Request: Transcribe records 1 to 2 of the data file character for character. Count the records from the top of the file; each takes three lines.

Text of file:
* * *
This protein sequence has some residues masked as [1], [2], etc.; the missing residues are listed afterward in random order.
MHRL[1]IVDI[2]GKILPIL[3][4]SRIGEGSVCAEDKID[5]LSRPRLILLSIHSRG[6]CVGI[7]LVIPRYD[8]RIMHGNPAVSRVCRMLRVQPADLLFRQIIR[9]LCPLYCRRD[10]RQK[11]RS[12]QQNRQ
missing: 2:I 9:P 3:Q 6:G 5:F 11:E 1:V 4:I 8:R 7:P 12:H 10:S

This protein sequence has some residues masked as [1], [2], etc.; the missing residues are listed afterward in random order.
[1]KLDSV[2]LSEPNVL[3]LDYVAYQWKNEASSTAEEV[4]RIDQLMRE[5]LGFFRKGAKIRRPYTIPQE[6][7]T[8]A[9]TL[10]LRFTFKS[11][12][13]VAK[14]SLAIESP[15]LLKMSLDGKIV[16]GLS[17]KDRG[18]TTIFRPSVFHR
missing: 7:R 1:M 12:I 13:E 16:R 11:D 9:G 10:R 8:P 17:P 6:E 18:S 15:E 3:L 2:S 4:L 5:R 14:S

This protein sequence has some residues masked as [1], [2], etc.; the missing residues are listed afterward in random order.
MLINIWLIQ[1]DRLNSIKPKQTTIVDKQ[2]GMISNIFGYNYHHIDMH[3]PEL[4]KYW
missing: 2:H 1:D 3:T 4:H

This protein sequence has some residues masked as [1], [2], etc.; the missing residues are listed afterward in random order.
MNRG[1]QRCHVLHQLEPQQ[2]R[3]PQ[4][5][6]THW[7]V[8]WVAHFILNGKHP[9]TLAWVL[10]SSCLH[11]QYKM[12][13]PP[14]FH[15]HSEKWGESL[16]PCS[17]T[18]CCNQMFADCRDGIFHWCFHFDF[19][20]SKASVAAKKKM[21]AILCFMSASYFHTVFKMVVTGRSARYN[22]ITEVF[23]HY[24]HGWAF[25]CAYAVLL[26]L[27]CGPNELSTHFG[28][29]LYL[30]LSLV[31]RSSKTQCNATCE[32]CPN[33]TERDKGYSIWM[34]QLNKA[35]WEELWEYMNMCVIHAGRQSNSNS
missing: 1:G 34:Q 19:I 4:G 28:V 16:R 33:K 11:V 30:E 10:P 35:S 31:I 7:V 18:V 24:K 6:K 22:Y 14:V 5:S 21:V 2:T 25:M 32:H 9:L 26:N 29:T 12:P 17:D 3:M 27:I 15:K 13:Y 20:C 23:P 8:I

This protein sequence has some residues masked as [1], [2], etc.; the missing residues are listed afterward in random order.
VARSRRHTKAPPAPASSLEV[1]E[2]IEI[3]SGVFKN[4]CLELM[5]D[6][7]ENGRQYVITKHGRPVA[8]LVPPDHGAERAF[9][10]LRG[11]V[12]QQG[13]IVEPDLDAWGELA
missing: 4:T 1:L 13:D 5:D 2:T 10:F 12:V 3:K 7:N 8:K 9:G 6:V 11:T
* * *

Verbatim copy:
This protein sequence has some residues masked as [1], [2], etc.; the missing residues are listed afterward in random order.
MHRL[1]IVDI[2]GKILPIL[3][4]SRIGEGSVCAEDKID[5]LSRPRLILLSIHSRG[6]CVGI[7]LVIPRYD[8]RIMHGNPAVSRVCRMLRVQPADLLFRQIIR[9]LCPLYCRRD[10]RQK[11]RS[12]QQNRQ
missing: 2:I 9:P 3:Q 6:G 5:F 11:E 1:V 4:I 8:R 7:P 12:H 10:S

This protein sequence has some residues masked as [1], [2], etc.; the missing residues are listed afterward in random order.
[1]KLDSV[2]LSEPNVL[3]LDYVAYQWKNEASSTAEEV[4]RIDQLMRE[5]LGFFRKGAKIRRPYTIPQE[6][7]T[8]A[9]TL[10]LRFTFKS[11][12][13]VAK[14]SLAIESP[15]LLKMSLDGKIV[16]GLS[17]KDRG[18]TTIFRPSVFHR
missing: 7:R 1:M 12:I 13:E 16:R 11:D 9:G 10:R 8:P 17:P 6:E 18:S 15:E 3:L 2:S 4:L 5:R 14:S